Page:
DeHavilland DHC-2 Beaver

Mentioning the deHavilland Beaver often invokes a religious like reaction amongst die-hard bush pilots. Pilots have been known to take their hats off when one flies over and old-timers have become misty-eyed in remembrance of times past that they had with the deHavilland. With a stout nine cylinder Pratt & Whitney radial, Beavers fly over emitting a roar evocative of steep mountains, unruly bears and true wilderness. The deHavilland Beaver can be fitted with floats or skis. The Beaver features an aluminum, semi-monocoque design.

If a person is ambivalent about the Beaver when he or she initially approaches one, such ambivalence quickly evaporates when they sees the cockpit. The deHavilland Beaver was designed as a serious, no-nonsense bush plane and this philosophy is well reflected in its functional, though rugged cockpit. The Beaver is not a dainty little airplane that appeals to nair-do-wells. It is a large barrel-chested plane that looks quite capable of eating Cessnas and Super Cubs as mere snacks. As further evidence of the rugged functionality of the Beaver, its oil filler spout and dipstick are located in the cockpit itself. It is possible to add oil to the engine with one hand while flying the Beaver with the other (though not particularly recommended). Many of these aircraft were built for the Unites States military, and it is common to see Beavers with functional, though very spartan interiors. Tube frame seats and web fabric, such as featured in military airplanes, are often seen in Beavers. Other Beavers have been lavishly restored and have interiors rivaling those of luxury cars.

The deHavilland Beaver was first flown in August 1947 and was produced commercially until 1967. 1657 Beavers were made, and as a tribute to the plane’s bush ability, many of these are still flying to this day. Viking Air of Victoria, Canada, owns the production rights to many of the older deHavilland aircraft (including the Beaver), but currently there are no plans to return the plane to production.

Prices of used Beavers tend to be steep and well refurbished planes often have prices in excess of $500,000. Even wrecked and non-flying rebuildable projects regularly commend prices in the low six-figure range.

Kenmore Air of Kenmore, Washington specializes in refurbishing Beavers and “Kenmore Beavers” are often advertised in used airplane publications. Kenmore holds numerous STC modifications for the Beaver.

Beavers are typically powered by an R-985 Pratt & Whitney radial engine. Some have been modified to accept turbo-prop engines, though these Beavers are relatively rare. The Pratt & Whitney radial is a very reliable engine and produces 450 hp in stock form on the Beaver.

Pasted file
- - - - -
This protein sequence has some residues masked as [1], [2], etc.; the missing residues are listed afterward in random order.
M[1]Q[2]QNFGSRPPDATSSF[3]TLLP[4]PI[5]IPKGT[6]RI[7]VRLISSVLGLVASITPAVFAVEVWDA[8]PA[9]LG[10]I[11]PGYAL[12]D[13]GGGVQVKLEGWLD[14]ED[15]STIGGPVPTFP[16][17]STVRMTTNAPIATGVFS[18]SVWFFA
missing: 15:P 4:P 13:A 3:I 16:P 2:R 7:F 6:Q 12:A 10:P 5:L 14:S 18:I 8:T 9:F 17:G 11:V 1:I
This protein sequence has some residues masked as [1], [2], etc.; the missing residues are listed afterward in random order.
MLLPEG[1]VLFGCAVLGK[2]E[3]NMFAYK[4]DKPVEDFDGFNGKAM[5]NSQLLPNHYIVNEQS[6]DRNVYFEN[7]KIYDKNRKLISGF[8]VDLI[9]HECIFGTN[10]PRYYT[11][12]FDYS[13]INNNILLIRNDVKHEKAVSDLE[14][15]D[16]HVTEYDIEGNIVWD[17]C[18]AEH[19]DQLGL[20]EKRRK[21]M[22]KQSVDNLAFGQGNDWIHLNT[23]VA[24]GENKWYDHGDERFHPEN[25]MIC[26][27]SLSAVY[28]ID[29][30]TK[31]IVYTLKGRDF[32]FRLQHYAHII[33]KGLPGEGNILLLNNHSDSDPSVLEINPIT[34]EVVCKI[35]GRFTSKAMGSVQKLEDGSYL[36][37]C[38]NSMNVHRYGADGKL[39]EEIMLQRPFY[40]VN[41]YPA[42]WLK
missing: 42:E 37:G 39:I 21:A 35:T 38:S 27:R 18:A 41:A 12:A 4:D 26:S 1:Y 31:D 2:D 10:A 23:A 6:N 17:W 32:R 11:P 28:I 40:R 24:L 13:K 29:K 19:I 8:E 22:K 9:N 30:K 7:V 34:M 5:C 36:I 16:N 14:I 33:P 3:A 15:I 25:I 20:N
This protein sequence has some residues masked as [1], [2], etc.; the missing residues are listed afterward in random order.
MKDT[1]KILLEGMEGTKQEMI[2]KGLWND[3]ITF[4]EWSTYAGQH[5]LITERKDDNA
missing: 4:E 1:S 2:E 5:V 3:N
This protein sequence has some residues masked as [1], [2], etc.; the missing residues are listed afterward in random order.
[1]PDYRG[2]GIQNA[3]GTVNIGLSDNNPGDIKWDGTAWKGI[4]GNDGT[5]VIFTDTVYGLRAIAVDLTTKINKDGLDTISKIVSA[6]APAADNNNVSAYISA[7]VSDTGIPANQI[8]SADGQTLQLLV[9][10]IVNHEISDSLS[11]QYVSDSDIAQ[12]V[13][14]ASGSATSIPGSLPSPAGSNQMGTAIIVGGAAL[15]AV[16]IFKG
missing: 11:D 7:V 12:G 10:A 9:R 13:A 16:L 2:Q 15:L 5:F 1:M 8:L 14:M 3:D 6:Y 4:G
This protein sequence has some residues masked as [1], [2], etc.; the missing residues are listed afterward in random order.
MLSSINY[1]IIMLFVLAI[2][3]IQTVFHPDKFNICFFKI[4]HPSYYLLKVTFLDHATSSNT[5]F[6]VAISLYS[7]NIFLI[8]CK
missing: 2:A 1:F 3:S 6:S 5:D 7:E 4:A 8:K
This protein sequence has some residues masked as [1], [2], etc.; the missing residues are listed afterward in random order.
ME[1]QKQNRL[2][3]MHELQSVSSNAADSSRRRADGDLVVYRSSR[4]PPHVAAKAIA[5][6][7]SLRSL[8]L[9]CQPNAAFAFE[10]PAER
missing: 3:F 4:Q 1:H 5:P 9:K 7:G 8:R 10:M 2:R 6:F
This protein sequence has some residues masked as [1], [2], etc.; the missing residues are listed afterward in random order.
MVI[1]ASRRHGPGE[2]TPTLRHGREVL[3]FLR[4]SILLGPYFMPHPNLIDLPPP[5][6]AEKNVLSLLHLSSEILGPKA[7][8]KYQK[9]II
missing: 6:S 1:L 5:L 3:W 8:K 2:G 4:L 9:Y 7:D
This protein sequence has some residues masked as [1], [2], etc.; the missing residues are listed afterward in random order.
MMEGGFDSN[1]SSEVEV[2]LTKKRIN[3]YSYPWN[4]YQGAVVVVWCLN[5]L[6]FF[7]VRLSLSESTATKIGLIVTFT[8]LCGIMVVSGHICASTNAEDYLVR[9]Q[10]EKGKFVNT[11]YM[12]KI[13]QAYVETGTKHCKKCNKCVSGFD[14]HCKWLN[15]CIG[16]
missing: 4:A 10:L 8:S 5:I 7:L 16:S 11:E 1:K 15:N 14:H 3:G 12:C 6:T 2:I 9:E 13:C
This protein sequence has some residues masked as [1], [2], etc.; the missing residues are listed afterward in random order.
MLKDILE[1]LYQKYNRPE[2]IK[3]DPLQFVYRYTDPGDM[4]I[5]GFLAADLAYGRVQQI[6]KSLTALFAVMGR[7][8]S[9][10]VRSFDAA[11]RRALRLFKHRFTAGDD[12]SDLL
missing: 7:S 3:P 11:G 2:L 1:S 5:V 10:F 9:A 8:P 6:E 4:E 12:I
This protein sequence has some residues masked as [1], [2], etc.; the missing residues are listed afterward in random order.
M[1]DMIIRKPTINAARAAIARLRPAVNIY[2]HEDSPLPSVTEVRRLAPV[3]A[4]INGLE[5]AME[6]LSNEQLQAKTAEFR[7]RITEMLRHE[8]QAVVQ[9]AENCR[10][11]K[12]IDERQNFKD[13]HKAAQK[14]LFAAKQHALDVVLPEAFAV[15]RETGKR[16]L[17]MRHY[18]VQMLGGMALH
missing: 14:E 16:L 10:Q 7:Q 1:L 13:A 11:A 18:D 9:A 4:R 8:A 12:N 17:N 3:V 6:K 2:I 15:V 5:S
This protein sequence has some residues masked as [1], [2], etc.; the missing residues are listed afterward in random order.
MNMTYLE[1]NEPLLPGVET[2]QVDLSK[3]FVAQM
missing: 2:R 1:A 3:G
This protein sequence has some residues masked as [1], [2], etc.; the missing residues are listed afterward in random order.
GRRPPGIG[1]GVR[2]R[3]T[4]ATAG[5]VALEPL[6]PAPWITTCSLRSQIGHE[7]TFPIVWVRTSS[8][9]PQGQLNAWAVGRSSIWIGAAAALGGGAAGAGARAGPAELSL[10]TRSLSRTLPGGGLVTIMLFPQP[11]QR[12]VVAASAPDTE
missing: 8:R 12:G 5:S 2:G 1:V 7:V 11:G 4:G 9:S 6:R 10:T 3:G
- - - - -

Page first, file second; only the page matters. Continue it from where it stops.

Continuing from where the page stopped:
Beavers have large cabins and can seat eight people. Depending upon equipment, their useful load can be 2,100 pounds, which is close to the gross weight of most Super Cubs. On floats, Beavers seem to take on gigantic dimensions, particularly when one takes a view from the cockpit.

The deHavilland Beaver does not offer the outstanding short field performance of Super Cubs or Helios, but this is not surprising when one considers its size. Nevertheless, Beavers are respectable short-field aircraft, with take-off and landing distances roughly comparable to the Cessna 180s and 185s. Beavers will cruise at speeds approaching 140 mph depending upon how they are equipped and pilot technique.

Start your Beaver! Enjoy this cockpit view of a cold Beaver start-up using the wobble pump to pressurize the fuel lines.

Here are two short videos we thought you would enjoy. The first one is a cockpit view of a DeHavilland Beaver flying over a more rural harbor (beautiful landscape) and the second one shows a deHavilland Beaver riding on the back of a forklift, which is something you don't see everyday.

The next video features a DeHavilland Beaver float plane from the Beluga Lake Float Plane Service in Homer, Alaska, taxiing for takeoff in McNeil Cove while a brown bear walks the beach at the McNeil River Bear Sanctuary in southwest Alaska.

Wes Head, pilot and owner of Beluga Air in Homer, Alaska wrote in to let us know that was his green Beaver behind the bear at McNeil Cove although the former owner was piloting the plane at the time of the video. Wes says the Beaver is the best bush plane for float work but the Cessna 206 is the best bush plane "For flying the villages, and wheel work, beaches, gravel bars, etc. - with loads it is the 206 hands down".